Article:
I was baptized Catholic though, at that point in my life, I was too young to have much say in the matter. As I grew older (not much older, it turns out) and more into a wise ass, I found myself in frequent conflict with my catechism teachers over the issues of where babies come from (I did not, in fact, have any real idea though I was pretty sure that Jesus was not magic). [Read more]
Okay, Rand Paul is basically unloved around here.
But I like that he's using the talking filibuster to make his point about Obama's drone policies. That, rather than procedural games, requires some physical, mental and emotional sacrifice. It i in keeping with the spirit of passionate argument and debate, rather than parliamentary trickery.
Also, his demand: that Obama clarify whether or not a weaponized drone can be used against an American and for what purpose, sounds totally reasonable to me. [Read more]
One of the things that's always bothered me about the debt ceiling and about the sequester is that they've been touted as some sophisticated form of "game theory" that can somehow force Congress to make responsible decisions. It's just not so.
Today in Esquire I was given some space on Charles Pierce's blog to make that very point. We'll find out, over the next month or so, just how important the Sequester is, or isn't. I think that it's a sideshow and that the real issue is the debt ceiling, which should be repealed immediately. [Read more]
Back during the debates about the Affordable Care Act, I complained quite loudly and often that the legislation did not do enough good for people who already have health insurance, particularly through their employers.
I argued, quite strenuously, my belief that middle class tax payers are getting fleeced on premiums and not getting enough effective medical treatment for what they pay. I don't recall many people around here disputing it, but I do remember Teresa McCarthy's frequent retort which, borrowing from Carly Simon, went something like, "You're so vain, you probably think this legislation's about you." [Read more]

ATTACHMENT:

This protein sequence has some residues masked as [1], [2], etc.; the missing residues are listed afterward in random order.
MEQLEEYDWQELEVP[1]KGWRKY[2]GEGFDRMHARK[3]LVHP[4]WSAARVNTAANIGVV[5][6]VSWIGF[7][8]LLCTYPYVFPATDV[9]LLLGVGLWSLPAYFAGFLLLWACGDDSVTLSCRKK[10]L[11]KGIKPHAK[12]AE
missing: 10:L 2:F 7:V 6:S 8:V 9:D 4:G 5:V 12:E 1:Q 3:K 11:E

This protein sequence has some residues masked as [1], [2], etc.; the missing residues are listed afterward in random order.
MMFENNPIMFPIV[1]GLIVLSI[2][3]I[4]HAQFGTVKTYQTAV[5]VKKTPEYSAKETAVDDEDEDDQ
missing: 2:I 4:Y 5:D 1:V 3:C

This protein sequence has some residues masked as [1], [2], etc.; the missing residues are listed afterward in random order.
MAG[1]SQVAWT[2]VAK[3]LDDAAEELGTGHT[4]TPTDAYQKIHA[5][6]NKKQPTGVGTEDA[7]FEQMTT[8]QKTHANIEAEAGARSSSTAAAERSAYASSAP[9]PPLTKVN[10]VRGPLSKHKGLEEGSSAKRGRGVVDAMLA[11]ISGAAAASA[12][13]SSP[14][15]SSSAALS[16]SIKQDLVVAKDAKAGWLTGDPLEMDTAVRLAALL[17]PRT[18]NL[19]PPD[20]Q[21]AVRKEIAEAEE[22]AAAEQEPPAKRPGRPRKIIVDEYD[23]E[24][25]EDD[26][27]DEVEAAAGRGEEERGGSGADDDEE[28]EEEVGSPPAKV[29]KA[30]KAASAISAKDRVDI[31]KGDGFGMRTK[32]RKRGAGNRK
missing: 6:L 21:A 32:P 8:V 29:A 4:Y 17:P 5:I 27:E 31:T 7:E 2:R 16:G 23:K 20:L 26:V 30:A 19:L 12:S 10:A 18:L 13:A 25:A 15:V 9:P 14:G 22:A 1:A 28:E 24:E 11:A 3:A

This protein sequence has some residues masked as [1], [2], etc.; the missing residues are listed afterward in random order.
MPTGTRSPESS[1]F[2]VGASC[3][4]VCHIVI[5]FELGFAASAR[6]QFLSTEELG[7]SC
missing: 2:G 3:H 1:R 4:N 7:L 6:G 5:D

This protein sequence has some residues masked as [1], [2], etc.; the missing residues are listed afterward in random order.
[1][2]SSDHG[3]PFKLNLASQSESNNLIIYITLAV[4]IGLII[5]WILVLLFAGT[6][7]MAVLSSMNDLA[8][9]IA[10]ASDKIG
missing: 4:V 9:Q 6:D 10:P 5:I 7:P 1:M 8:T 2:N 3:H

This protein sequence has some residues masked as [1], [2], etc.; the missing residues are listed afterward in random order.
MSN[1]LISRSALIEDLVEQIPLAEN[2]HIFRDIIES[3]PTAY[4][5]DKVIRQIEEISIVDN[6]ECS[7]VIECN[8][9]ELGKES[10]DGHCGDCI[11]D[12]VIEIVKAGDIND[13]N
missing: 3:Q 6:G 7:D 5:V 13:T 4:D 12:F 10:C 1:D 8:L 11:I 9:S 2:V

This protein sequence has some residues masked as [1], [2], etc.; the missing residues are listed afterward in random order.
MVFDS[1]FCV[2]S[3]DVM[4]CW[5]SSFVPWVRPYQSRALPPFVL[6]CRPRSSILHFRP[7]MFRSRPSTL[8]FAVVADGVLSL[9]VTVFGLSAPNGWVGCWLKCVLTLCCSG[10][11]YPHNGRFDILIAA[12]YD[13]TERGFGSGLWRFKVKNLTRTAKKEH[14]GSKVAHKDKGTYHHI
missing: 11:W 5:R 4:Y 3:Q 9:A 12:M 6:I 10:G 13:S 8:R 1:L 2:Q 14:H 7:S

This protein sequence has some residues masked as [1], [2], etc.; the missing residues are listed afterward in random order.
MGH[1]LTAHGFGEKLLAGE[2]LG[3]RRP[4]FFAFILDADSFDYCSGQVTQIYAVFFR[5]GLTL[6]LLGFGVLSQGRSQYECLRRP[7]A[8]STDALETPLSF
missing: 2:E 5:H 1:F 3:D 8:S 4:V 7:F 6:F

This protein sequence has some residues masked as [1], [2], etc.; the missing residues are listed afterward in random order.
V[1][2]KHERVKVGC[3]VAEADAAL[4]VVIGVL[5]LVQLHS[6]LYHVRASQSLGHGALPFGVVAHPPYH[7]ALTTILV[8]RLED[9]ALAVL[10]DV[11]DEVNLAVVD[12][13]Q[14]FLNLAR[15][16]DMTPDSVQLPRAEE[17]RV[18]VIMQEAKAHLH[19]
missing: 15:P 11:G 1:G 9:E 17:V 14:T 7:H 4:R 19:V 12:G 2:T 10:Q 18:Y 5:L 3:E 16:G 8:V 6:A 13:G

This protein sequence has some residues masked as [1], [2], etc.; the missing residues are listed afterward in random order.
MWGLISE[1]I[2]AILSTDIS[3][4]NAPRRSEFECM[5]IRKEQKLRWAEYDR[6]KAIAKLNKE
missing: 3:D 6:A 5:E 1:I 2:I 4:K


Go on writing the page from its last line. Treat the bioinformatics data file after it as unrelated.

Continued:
For Reuters today, I've decided to argue that the whole question about whether or not a bank is solvent, or what it's worth, is something that we'd all be better off without. And, in a world where you can get the daily net asset value of more than $13 trillion in mutual funds and $2 trillion in exchange traded funds, there's really no excuse for not forcing banks to become more radically transparent.
You can read my argument over at Reuters. But if you want to tell me why I'm wrong here, I'm always listening.
The Manhattan Institute is a conservative, somewhat libertarian think tank here in New York, probably best known for pushing the "broken windows policing," that has defined law enforcement in the city since the Giuliani era. They are generally free marketers and pro-law enforcement conservatives. They very often, like the contributors to Reason magazine or CATO classic, come up with some novel ideas and are worth checking in with every now and then, even by lefties. [Read more]
As a citizen of the United States of America and employer of Barack Obama, I must protest that I have not yet once been invited to the White House, not even for a beer in the Rose Garden even though I a) like beer and b) am not allergic to roses.
Clearly, President Obama is afraid that I might ask a tough or unpredictable question or simply level him with some sort of criticism that will leave him wondering, "do I really even want to finish this second term?"
In fact, it seem that I am not the only American with this problem. Oh, sure, the President will stop to make fun of Donald Trump for a second, but he largely hasn't even addressed most of us directly. [Read more]